Foreclosure. A court action initiated by a mortgagee or lienor to have the court order that the debtor's real estate be sold to pay the mortgage or other lien (mechanic's lien or judgment).

Form an appraisal report. Any of the relatively brief standard forms are prepared by agencies such as the Federal Home Loan Mortgage Corporation, and Federal National Mortgage Association, and others for routine property appraisals.

Freehold. An estate in land in which ownership is for an indeterminate length of time.

Frequency distribution. The arrangement of data into groups according to the frequency with which they appear in the data set.

Front foot. A standard of measurement is a strip of land one-foot wide fronting on the street or waterfront and extending the depth of the lot. The value may be quoted per front foot.

Functional obsolescence. Defects in a building or structure that detract from its value or marketability, are usually the result of layout, design, or other features that are less desirable than features designed for the same functions in a newer property.

Functional obsolescence-curable. Physical or design features that are no longer considered desirable by property buyers but could be replaced or redesigned at a relatively low cost.

Functional obsolescence-incurable. Currently undesirable physical or design features that are not easily remedied or economically justified.


GRI Graduate Realtors Institute The symbol is recognized nationwide. It shows clients that the holder has a solid grasp of real estate fundamentals. GRI consists of three, five-day programs.

  • GRI I Residential Real
  • GRI II Advanced Residential Real Estate
  • GRI III Specialty Real Estate

Going concern value. The value existing in an established business property compared with the value of selling the real estate, and other assets of a concern whose business is not yet established. The term takes into account the goodwill and earning capacity of a business.

Grant deed. A type of deed in which the grantor warrants that he or she has not previously conveyed the estate being granted to another, has not encumbered the property except as noted in the deed, and will convey to the grantee any title to the property the grantor may later acquire.

Grantee. A person who receives a conveyance of real property from a grantor.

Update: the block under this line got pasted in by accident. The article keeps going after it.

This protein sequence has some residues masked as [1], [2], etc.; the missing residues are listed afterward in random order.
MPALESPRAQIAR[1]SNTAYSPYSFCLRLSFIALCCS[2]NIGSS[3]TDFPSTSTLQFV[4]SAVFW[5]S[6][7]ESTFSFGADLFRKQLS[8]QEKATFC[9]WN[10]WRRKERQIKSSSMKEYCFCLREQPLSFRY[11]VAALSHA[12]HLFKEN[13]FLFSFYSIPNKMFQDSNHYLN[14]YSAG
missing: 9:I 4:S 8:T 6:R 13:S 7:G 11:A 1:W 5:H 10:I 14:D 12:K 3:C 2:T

Grantor. The person transferring title to or an interest in real property to a grantee.

Gross building area. All enclosed floor areas, as measured along a building's outside perimeter.

Gross income. (See potential gross income)

Gross income multiplier. A figure is used as a multiplier of the gross income of a property to produce an estimate of the property's value.

Gross leasable area. Total space designed for occupancy, and exclusive use of tenants, measured from the outside wall surface to the center of shared interior walls.

Gross lease. A lease of property under the terms of which the lessee pays a fixed rent, and the lessor pays all property charges regularly incurred through ownership (repairs, taxes, insurance, and operating expenses).

Gross living area. Total finished, habitable, above-grade space, measured along the building's outside perimeter.

Gross market income. (See potential gross income)

Gross rent multiplier. (See gross income multi-Ground lease. A lease of land only on which the lessee usually owns the building or is required to build as specified by the lease. Such leases are usually long-term net leases; the lessee's rights and obligations continue until the lease expires or is terminated for default.

Ground rent. Rent paid for the right to use, and occupy land according to the terms of a ground lease.

Growing equity mortgage (GERI). A type of loan that rapidly increases the equity in a property by increasing the monthly payments a certain percentage each year, and applying those increases to the principal.


Highest, and best use. The legally, and physically possible use of land that is likely to produce the highest land (or property) value. It considers the balance between site, and improvements as well as the intensity, and length of uses.

Historical cost. The actual cost of a property at the time it was constructed.

Historical rent. Scheduled (or contract) rent paid in past years.

Holdover tenancy. A tenancy in which the lessee retains possession of the leased premises after the lease has expired, and the landlord, by continuing to accept rent from the tenant, thereby agrees to the tenant's continued occupancy.